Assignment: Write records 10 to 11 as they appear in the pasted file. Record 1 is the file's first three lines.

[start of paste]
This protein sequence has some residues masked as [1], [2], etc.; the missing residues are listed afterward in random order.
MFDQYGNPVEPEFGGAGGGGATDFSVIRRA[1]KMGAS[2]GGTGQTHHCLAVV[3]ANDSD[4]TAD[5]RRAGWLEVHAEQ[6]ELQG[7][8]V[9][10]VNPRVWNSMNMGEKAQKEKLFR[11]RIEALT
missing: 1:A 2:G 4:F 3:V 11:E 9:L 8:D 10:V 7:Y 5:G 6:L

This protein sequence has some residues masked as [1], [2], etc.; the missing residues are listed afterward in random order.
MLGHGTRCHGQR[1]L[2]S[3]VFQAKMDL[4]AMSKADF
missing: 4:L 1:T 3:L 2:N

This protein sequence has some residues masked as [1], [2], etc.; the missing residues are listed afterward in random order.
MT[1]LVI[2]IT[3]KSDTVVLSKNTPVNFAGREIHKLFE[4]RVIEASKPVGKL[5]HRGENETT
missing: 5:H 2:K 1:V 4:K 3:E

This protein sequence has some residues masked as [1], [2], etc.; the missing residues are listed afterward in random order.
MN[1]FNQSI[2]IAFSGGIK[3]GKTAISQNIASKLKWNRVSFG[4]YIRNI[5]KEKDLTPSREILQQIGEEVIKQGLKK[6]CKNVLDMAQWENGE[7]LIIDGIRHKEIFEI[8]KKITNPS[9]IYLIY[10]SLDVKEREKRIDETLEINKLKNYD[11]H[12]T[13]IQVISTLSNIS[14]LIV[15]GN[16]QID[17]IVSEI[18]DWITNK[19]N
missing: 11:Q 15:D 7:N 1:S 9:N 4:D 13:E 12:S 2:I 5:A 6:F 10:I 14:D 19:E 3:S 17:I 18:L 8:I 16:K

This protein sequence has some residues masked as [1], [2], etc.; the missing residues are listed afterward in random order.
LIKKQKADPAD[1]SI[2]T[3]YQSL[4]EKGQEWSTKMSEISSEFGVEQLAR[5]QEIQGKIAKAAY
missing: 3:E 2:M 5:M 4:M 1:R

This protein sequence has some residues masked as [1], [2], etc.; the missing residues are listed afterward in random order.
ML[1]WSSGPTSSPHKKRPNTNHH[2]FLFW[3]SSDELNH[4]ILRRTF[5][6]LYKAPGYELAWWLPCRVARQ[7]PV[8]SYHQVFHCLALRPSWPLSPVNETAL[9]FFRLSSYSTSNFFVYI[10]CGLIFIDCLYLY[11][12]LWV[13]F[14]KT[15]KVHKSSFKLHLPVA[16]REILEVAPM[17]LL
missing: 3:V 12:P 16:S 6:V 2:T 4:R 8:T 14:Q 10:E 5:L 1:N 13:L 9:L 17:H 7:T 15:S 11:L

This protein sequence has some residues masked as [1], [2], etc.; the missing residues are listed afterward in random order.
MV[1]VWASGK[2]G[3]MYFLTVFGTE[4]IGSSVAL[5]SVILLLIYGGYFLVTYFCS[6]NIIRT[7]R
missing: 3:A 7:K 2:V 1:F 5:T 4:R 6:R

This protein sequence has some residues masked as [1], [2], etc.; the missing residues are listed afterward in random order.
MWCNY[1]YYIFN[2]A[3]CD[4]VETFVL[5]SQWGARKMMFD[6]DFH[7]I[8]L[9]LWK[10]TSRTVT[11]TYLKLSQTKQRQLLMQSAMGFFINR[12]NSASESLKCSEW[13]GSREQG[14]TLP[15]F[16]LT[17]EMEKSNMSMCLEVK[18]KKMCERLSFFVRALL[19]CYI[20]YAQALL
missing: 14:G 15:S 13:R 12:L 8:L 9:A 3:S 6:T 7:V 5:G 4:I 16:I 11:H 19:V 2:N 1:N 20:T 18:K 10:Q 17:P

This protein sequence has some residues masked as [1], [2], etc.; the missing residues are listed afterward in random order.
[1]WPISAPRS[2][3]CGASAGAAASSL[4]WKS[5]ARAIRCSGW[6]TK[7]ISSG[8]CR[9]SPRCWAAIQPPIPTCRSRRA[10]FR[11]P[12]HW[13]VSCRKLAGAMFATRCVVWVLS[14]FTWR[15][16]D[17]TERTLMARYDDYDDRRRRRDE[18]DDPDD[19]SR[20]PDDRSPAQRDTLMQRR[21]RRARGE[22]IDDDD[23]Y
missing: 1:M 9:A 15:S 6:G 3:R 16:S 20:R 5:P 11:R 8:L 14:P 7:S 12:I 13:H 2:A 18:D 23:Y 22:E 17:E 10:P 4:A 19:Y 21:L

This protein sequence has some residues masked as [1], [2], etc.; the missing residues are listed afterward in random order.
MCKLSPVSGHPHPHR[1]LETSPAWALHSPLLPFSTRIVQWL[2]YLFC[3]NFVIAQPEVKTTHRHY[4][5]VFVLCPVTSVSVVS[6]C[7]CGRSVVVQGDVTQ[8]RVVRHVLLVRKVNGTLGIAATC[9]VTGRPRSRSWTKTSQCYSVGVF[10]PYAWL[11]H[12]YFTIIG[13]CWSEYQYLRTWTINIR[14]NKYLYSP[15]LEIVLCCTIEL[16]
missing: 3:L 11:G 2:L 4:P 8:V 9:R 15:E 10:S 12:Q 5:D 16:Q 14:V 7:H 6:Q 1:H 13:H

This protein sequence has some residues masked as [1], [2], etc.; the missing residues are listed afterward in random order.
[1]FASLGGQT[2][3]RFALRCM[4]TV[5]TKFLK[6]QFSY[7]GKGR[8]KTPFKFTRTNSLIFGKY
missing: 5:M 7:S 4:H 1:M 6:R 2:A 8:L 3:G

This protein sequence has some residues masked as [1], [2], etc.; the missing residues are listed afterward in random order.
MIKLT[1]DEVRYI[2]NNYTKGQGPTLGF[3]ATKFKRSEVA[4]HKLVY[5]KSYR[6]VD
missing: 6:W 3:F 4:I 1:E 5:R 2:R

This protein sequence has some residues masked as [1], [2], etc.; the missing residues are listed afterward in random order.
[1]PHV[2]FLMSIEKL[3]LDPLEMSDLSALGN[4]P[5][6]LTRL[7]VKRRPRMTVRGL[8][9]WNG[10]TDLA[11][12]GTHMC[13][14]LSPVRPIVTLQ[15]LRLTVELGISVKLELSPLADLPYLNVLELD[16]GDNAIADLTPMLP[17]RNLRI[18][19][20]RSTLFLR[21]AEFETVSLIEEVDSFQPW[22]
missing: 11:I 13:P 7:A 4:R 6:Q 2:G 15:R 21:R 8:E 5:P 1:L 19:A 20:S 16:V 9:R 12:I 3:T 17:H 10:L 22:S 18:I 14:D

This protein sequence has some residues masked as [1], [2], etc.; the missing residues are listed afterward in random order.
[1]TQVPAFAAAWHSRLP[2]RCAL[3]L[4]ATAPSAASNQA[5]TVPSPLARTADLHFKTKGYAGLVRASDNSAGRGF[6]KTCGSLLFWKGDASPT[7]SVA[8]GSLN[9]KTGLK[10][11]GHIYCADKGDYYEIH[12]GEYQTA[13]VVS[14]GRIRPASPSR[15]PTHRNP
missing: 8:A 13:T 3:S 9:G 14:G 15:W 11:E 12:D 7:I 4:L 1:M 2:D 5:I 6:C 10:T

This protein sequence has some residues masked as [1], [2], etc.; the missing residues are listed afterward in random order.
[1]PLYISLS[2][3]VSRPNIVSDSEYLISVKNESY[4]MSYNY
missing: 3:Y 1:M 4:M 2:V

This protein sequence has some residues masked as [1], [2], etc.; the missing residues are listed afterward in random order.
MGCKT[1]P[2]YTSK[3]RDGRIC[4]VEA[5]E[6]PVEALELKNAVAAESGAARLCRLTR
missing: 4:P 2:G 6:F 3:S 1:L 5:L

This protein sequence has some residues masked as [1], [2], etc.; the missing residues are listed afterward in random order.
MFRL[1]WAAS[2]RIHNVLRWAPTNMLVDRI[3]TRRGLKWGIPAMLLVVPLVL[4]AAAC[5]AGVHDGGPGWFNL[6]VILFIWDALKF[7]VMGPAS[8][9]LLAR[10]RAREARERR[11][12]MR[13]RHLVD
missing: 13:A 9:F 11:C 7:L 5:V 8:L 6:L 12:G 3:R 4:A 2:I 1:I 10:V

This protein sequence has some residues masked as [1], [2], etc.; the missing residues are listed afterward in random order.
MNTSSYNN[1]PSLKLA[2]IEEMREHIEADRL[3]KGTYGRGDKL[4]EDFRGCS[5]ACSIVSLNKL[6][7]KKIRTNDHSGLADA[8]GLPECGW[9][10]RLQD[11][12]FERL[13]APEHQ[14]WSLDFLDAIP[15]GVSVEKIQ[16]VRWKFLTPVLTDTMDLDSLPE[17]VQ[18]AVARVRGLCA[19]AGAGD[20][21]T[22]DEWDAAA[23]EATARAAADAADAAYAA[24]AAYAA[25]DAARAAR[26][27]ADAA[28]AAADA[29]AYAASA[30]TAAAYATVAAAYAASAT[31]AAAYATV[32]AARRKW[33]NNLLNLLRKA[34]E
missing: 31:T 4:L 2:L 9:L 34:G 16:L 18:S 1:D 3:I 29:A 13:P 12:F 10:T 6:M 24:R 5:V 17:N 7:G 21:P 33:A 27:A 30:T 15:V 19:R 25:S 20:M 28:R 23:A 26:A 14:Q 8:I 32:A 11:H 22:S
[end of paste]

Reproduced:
This protein sequence has some residues masked as [1], [2], etc.; the missing residues are listed afterward in random order.
MCKLSPVSGHPHPHR[1]LETSPAWALHSPLLPFSTRIVQWL[2]YLFC[3]NFVIAQPEVKTTHRHY[4][5]VFVLCPVTSVSVVS[6]C[7]CGRSVVVQGDVTQ[8]RVVRHVLLVRKVNGTLGIAATC[9]VTGRPRSRSWTKTSQCYSVGVF[10]PYAWL[11]H[12]YFTIIG[13]CWSEYQYLRTWTINIR[14]NKYLYSP[15]LEIVLCCTIEL[16]
missing: 3:L 11:G 2:L 4:P 8:V 9:R 15:E 10:S 12:Q 5:D 16:Q 14:V 7:H 6:Q 1:H 13:H

This protein sequence has some residues masked as [1], [2], etc.; the missing residues are listed afterward in random order.
[1]FASLGGQT[2][3]RFALRCM[4]TV[5]TKFLK[6]QFSY[7]GKGR[8]KTPFKFTRTNSLIFGKY
missing: 5:M 7:S 4:H 1:M 6:R 2:A 8:L 3:G